David Lean and Noël Coward

In Which We Serve

In Which We Serve

In the midst of World War II, the renowned playwright Noël Coward engaged a young film editor named David Lean to help him realize his vision for an action drama about a group of Royal Navy sailors (roles that would be filled by Coward himself, Bernard Miles, and John Mills, among others) fighting the Germans in the Mediterranean. Coward and Lean ended up codirecting the large-scale project—an impressive undertaking, especially considering that neither of them had directed for the big screen before (this would be Coward’s only such credit). Cutting between a major naval battle and flashbacks to the men’s lives before they left home, In Which We Serve (an Oscar nominee for best picture) was a major breakthrough for both filmmakers and a sensitive and stirring piece of propaganda.

Film Info

Special Features

  • New high-definition digital transfer of the BFI National Archive’s 2008 restoration, with uncompressed monaural soundtrack on the Blu-ray edition
  • New interview about the film with Noël Coward scholar Barry Day
  • A Profile of “In Which We Serve,” a short documentary from 2000 on the making of the film
  • Audio recording of a 1969 conversation between actor Richard Attenborough and Coward at London’s National Film Theatre
  • Trailer

Available In

Collector's Set

David Lean Directs Noël Coward

David Lean Directs Noël Coward

Blu-Ray Box Set

4 Discs

$79.96

Collector's Set

David Lean Directs Noël Coward

David Lean Directs Noël Coward

DVD Box Set

4 Discs

$63.96

Special Features

  • New high-definition digital transfer of the BFI National Archive’s 2008 restoration, with uncompressed monaural soundtrack on the Blu-ray edition
  • New interview about the film with Noël Coward scholar Barry Day
  • A Profile of “In Which We Serve,” a short documentary from 2000 on the making of the film
  • Audio recording of a 1969 conversation between actor Richard Attenborough and Coward at London’s National Film Theatre
  • Trailer
In Which We Serve
Cast
Noël Coward
Captain “D” Kinross
John Mills
Shorty Blake
Bernard Miles
Walter Hardy
Celia Johnson
Alix
Kay Walsh
Frida
Joyce Carey
Kath
Derek Elphinstone
Number 1
Richard Attenborough
Young stoker
Credits
Director
David Lean
Director
Noël Coward
Producer
Noël Coward
Screenplay
Noël Coward
Photographed by
Ronald Neame
Associate producer
Anthony Havelock-Allan
Musical score
Noël Coward
Conducted by
Muir Mathieson
Conducted by
The London Symphony Orchestra
Art director
David Rawnsley
Film editor
Thelma Myers

From The Current

Noël Coward’s Enduring Encounter with Film
Noël Coward’s Enduring Encounter with Film

Celebrated English playwright, actor, screenwriter, and composer Noël Coward brought us many cinema classics, but his relationship with the medium was far from straightforward, as Coward scholar Barry Day explains in a post at Literary Hub.

On Film / Short Takes
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In Which We Serve: Battle Stations
In Which We Serve: Battle Stations

Good wartime propaganda films are as rare as good wars. Noël Coward and David Lean’s In Which We Serve, which had its premiere in Great Britain in September 1942, when the nation was entering the fourth year of hostilities with the Axis powers, wa…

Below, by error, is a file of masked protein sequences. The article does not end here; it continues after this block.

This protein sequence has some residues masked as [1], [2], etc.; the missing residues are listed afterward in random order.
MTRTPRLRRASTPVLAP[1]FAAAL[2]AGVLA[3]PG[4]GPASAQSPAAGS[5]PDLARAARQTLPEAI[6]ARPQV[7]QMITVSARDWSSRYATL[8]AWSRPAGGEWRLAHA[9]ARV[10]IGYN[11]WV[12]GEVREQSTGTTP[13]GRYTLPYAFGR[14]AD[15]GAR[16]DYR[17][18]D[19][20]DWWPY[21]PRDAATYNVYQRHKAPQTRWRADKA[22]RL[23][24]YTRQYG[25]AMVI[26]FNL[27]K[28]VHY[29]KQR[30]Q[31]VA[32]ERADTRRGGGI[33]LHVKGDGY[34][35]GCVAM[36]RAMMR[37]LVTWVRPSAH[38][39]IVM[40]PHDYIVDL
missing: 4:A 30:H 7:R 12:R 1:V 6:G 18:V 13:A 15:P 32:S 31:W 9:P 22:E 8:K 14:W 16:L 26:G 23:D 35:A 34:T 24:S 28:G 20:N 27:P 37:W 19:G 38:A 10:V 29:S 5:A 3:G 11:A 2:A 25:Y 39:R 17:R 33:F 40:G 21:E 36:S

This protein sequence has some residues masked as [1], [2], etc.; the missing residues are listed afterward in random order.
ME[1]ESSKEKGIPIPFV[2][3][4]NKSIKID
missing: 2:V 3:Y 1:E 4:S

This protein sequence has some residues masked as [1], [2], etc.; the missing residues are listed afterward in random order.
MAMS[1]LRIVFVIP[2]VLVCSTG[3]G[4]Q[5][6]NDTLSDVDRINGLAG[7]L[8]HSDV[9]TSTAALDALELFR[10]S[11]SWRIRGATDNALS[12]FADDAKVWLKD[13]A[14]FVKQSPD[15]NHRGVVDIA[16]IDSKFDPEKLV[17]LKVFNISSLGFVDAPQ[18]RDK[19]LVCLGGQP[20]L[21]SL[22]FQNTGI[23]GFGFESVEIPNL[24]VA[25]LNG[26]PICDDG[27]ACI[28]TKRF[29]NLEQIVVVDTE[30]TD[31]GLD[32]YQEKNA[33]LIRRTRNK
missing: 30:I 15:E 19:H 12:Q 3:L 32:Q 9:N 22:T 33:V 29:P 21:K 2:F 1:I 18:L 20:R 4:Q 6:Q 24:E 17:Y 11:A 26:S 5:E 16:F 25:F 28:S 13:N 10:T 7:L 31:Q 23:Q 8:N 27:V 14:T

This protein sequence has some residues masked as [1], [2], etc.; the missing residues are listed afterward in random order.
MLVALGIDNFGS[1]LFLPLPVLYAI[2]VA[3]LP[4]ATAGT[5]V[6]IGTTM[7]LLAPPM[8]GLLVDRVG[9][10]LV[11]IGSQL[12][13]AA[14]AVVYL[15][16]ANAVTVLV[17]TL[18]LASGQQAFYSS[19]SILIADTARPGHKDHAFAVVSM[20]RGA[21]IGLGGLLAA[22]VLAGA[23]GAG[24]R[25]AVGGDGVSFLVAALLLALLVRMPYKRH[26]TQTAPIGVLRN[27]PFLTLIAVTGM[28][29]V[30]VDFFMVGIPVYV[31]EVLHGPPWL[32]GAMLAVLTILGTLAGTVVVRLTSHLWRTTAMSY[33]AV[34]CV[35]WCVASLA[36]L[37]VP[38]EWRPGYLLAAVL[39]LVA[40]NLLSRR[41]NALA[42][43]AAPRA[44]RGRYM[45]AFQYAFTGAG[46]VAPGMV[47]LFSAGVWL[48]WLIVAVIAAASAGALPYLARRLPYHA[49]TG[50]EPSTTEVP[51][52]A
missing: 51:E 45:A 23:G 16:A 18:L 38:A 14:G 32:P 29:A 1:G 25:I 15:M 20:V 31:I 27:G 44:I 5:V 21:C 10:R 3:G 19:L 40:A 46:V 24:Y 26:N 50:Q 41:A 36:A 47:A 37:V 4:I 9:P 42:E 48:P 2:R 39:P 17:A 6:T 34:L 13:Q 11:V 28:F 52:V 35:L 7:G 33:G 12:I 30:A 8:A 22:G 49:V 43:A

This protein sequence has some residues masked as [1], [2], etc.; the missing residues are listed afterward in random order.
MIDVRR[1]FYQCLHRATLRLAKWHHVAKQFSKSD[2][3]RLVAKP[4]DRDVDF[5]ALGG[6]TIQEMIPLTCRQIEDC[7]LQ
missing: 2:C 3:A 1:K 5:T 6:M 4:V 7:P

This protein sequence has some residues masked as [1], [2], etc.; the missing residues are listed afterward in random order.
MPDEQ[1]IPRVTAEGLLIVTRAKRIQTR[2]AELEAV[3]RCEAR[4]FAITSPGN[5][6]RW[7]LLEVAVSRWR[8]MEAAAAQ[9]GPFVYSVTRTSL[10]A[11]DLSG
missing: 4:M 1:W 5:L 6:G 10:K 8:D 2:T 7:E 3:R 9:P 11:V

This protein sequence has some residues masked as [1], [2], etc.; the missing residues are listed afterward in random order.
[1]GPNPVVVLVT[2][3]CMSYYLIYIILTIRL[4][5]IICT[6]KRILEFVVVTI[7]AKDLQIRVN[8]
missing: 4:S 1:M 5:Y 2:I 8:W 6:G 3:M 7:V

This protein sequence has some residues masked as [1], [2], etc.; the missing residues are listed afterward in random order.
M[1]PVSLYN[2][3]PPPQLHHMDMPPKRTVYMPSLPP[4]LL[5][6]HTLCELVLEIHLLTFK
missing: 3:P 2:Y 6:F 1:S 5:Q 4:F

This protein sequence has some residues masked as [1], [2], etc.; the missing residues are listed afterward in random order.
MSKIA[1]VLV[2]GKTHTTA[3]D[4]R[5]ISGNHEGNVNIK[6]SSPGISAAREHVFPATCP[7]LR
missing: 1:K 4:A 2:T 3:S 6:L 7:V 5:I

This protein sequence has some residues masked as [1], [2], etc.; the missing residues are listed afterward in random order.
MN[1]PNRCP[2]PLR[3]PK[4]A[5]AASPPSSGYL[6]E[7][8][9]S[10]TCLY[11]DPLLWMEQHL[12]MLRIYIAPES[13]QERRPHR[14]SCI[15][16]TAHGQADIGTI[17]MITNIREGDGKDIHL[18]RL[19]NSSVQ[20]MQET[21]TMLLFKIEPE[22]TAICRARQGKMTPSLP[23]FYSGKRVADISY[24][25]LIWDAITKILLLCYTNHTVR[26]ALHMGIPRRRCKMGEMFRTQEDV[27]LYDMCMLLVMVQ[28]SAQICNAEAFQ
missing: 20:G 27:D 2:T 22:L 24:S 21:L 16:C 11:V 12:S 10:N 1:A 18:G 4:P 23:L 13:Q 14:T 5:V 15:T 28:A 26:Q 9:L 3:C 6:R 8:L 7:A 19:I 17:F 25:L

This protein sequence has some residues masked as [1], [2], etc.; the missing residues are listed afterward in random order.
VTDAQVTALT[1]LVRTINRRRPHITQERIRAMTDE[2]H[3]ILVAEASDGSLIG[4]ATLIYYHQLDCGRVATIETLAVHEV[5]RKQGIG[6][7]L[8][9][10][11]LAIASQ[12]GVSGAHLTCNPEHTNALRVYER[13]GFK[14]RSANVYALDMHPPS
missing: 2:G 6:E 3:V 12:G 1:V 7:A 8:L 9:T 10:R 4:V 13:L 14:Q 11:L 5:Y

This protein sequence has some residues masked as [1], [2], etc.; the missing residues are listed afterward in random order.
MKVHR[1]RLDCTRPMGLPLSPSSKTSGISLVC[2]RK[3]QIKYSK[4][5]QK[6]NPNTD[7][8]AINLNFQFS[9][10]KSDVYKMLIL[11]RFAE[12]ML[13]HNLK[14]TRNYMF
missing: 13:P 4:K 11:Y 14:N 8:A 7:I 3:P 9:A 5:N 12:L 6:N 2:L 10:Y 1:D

By Terrence Rafferty

On Film / Essays — Mar 27, 2012
When Noël Met David . . .
When Noël Met David . . .

Coward and Lean? It may not sound as natural as Launder and Gilliat or Powell and Pressburger, perhaps because we don’t instinctively think of Noël Coward as a filmmaker or of David Lean as part of a team. But they were the key creative figures in…

By Ian Christie

On Film / Essays — Mar 27, 2012
Noël Coward in New York
Noël Coward in New York

A celebration of one of the great cosmopolites of the twentieth century, in one of the cosmopolises he adored.

On Film / In Theaters
Mar 7, 2012
In Which We Serve

In Which We Serve began one of the greatest director/author collaborations in cinema, that of filmmaker David Lean (1908-1991) and theatrical legend Noel Coward (1899-1973). Ironically at first, neither Coward’s work on the film, nor his collabo…

By Bruce Eder


Sep 26, 1995

Explore

David Lean

Director

For many cinephiles, the name David Lean signifies grand moviemaking—sweeping epics like Lawrence of Arabia and Doctor Zhivago. But the long and eclectic career of this legendary British director encompasses arresting intimacy as well, as evidenced by the films of his in the Criterion Collection. Among those are pictures that he was responsible for editing, early on in his work in film: some of his national cinema’s greatest hits, including Anthony Asquith and Leslie Howard’s Pygmalion, Gabriel Pascal’s Major Barbara, and Michael Powell and Emeric Pressburger’s 49th Parallel. In the forties and early fifties, having moved to directing, he made several luminous films, including adaptations of such classic and important contemporary works from the stage and page as Harold Brighouse’s Hobson’s Choice, Noël Coward’s Blithe Spirit and Still Life (Brief Encounter, in the film version), and Charles Dickens’s Great Expectations and Oliver Twist. All are graced by evocative, shadowy black-and-white cinematography and elegantly restrained compositions. Summertime, his gorgeous 1955 Technicolor trip to Venice with Katharine Hepburn, marked a turning point in his career: the sun-dappled location shoot was galvanizing for Lean, and the remainder of his films, from The Bridge on the River Kwai to A Passage to India, could be considered outdoor spectacles. Yet Lean’s deep interest in complex characters, his brilliant way with actors, and his classic sense of storytelling were never trumped by scale.